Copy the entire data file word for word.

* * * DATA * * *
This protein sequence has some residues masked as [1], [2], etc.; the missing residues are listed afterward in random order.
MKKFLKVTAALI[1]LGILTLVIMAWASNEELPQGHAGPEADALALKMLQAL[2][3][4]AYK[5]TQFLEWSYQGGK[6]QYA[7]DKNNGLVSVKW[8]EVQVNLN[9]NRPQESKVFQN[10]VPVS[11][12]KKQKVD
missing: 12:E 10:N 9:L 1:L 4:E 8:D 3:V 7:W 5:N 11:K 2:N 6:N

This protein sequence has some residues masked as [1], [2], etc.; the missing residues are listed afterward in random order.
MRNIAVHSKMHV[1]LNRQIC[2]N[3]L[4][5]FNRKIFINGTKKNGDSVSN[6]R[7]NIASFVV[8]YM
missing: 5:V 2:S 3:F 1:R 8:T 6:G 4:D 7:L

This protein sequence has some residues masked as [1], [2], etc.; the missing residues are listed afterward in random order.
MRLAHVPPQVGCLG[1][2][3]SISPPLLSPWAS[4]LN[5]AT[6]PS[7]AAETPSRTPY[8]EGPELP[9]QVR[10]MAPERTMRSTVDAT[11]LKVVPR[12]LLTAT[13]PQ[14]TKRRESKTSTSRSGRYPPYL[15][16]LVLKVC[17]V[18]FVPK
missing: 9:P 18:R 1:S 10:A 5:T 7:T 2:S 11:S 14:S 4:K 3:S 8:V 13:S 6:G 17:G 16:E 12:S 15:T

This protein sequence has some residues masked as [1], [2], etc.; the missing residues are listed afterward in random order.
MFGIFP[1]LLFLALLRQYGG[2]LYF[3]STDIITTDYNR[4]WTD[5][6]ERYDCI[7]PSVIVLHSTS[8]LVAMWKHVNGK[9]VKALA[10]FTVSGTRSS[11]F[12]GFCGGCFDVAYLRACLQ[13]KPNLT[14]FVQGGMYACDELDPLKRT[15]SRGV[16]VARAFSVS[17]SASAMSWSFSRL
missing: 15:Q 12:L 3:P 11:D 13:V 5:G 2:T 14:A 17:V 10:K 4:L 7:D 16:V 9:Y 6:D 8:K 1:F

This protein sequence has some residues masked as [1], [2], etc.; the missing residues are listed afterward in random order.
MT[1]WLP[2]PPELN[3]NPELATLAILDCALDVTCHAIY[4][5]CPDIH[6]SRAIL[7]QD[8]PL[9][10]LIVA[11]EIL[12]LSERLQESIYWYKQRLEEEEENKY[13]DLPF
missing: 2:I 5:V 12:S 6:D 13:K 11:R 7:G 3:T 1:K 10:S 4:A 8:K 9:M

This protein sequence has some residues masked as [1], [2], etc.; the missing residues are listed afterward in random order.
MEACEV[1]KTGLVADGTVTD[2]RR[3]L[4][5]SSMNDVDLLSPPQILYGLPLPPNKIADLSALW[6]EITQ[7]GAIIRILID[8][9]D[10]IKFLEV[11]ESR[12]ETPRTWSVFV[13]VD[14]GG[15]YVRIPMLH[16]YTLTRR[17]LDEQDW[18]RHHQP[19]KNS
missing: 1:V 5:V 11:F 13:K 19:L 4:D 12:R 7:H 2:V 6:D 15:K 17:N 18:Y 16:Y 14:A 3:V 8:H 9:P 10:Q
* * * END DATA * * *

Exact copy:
This protein sequence has some residues masked as [1], [2], etc.; the missing residues are listed afterward in random order.
MKKFLKVTAALI[1]LGILTLVIMAWASNEELPQGHAGPEADALALKMLQAL[2][3][4]AYK[5]TQFLEWSYQGGK[6]QYA[7]DKNNGLVSVKW[8]EVQVNLN[9]NRPQESKVFQN[10]VPVS[11][12]KKQKVD
missing: 12:E 10:N 9:L 1:L 4:E 8:D 3:V 7:W 5:N 11:K 2:N 6:N

This protein sequence has some residues masked as [1], [2], etc.; the missing residues are listed afterward in random order.
MRNIAVHSKMHV[1]LNRQIC[2]N[3]L[4][5]FNRKIFINGTKKNGDSVSN[6]R[7]NIASFVV[8]YM
missing: 5:V 2:S 3:F 1:R 8:T 6:G 4:D 7:L

This protein sequence has some residues masked as [1], [2], etc.; the missing residues are listed afterward in random order.
MRLAHVPPQVGCLG[1][2][3]SISPPLLSPWAS[4]LN[5]AT[6]PS[7]AAETPSRTPY[8]EGPELP[9]QVR[10]MAPERTMRSTVDAT[11]LKVVPR[12]LLTAT[13]PQ[14]TKRRESKTSTSRSGRYPPYL[15][16]LVLKVC[17]V[18]FVPK
missing: 9:P 18:R 1:S 10:A 5:T 7:T 2:S 11:S 14:S 4:K 3:S 8:V 13:S 6:G 17:G 16:E 12:S 15:T

This protein sequence has some residues masked as [1], [2], etc.; the missing residues are listed afterward in random order.
MFGIFP[1]LLFLALLRQYGG[2]LYF[3]STDIITTDYNR[4]WTD[5][6]ERYDCI[7]PSVIVLHSTS[8]LVAMWKHVNGK[9]VKALA[10]FTVSGTRSS[11]F[12]GFCGGCFDVAYLRACLQ[13]KPNLT[14]FVQGGMYACDELDPLKRT[15]SRGV[16]VARAFSVS[17]SASAMSWSFSRL
missing: 15:Q 12:L 3:P 11:D 13:V 5:G 2:T 14:A 17:V 10:K 4:L 7:D 16:V 9:Y 6:D 8:K 1:F

This protein sequence has some residues masked as [1], [2], etc.; the missing residues are listed afterward in random order.
MT[1]WLP[2]PPELN[3]NPELATLAILDCALDVTCHAIY[4][5]CPDIH[6]SRAIL[7]QD[8]PL[9][10]LIVA[11]EIL[12]LSERLQESIYWYKQRLEEEEENKY[13]DLPF
missing: 2:I 5:V 12:S 6:D 13:K 11:R 7:G 3:T 1:K 10:S 4:A 8:K 9:M

This protein sequence has some residues masked as [1], [2], etc.; the missing residues are listed afterward in random order.
MEACEV[1]KTGLVADGTVTD[2]RR[3]L[4][5]SSMNDVDLLSPPQILYGLPLPPNKIADLSALW[6]EITQ[7]GAIIRILID[8][9]D[10]IKFLEV[11]ESR[12]ETPRTWSVFV[13]VD[14]GG[15]YVRIPMLH[16]YTLTRR[17]LDEQDW[18]RHHQP[19]KNS
missing: 1:V 5:V 11:F 13:K 19:L 4:D 12:R 7:H 2:V 6:D 15:K 17:N 18:Y 16:Y 14:A 3:V 8:H 9:P 10:Q